Targeting of LcrV virulence protein from Yersinia pestis to dendritic cells protects mice against pneumonic plague

 To help design needed new vaccines for pneumonic plague, we targeted the Yersinia pestis LcrV protein directly to CD8alpha(+) DEC-205(+) or CD8alpha(-) DCIR2(+) DC along with a clinically feasible adjuvant, poly IC. By studying Y. pestis in mice, we could evaluate the capacity of this targeting approach to protect against a human pathogen. The DEC-targeted LcrV induced polarized Th1 immunity, whereas DCIR2-targeted LcrV induced fewer CD4(+) T cells secreting IFN-gamma, but higher IL-4, IL-5, IL-10, and IL-13 production. DCIR-2 targeting elicited higher anti-LcrV Ab titers than DEC targeting, which were comparable to a protein vaccine given in alhydrogel adjuvant, but the latter did not induce detectable T-cell immunity. When DEC- and DCIR2-targeted and F1-V+ alhydrogel-vaccinated mice were challenged 6 wk after vaccination with the virulent CO92 Y. pestis, the protection level and Ab titers induced by DCIR2 targeting were similar to those induced by F1-V protein with alhydrogel vaccination. Therefore, LcrV targeting to DC elicits combined humoral and cellular immunity, and for the first time with this approach, also induces protection in a mouse model for a human pathogen.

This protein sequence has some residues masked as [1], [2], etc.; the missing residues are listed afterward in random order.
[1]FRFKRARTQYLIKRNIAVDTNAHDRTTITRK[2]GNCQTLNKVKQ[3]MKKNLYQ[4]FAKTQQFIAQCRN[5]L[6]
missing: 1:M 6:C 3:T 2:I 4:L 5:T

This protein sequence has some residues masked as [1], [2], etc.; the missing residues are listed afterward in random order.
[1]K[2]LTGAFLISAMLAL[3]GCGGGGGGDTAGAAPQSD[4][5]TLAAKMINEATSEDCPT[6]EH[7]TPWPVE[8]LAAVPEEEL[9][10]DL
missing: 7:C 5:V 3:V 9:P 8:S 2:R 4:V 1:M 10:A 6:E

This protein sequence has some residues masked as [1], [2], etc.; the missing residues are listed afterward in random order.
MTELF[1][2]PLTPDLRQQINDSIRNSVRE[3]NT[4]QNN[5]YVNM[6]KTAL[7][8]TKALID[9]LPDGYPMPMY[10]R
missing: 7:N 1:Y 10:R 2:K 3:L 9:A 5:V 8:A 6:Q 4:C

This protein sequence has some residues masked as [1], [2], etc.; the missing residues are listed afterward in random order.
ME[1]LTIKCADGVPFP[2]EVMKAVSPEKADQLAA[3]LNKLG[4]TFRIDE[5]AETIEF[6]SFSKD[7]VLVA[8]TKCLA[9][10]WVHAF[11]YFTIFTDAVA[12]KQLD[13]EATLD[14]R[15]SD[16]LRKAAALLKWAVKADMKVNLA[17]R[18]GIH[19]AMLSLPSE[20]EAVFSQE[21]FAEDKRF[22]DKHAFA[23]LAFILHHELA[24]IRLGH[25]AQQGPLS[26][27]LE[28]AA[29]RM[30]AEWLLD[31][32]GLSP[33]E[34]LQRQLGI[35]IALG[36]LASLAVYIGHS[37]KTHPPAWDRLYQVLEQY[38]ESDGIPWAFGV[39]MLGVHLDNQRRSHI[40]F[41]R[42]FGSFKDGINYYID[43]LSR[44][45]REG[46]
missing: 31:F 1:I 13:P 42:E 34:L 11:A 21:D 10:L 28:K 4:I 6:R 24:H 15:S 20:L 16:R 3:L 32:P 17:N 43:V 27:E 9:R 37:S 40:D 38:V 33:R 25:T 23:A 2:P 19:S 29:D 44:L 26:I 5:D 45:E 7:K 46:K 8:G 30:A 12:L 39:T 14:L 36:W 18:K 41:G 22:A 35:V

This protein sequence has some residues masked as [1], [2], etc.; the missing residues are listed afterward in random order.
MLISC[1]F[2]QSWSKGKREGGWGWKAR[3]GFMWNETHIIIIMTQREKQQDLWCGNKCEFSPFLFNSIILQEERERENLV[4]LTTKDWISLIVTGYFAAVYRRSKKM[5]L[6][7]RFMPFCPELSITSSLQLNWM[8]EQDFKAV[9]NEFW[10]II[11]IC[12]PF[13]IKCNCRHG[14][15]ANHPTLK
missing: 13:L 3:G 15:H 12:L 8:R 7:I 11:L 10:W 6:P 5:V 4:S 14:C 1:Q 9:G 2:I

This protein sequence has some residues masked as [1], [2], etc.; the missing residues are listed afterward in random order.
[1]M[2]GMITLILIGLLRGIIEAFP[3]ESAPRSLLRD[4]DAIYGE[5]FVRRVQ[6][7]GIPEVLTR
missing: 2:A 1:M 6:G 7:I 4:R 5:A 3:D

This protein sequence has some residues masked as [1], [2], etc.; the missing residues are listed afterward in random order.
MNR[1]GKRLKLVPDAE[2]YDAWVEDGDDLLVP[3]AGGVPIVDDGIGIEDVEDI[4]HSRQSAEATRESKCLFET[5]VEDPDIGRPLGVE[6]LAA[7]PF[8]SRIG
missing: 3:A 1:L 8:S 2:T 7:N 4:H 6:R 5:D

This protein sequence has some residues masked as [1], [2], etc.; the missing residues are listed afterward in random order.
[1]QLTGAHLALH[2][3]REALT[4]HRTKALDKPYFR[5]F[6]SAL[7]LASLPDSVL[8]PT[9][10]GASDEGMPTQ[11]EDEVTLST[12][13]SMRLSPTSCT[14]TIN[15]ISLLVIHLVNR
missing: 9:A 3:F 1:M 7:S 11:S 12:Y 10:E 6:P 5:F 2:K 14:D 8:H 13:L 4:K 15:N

Eur. J. Immunol, 2010, [Epub ahead of print]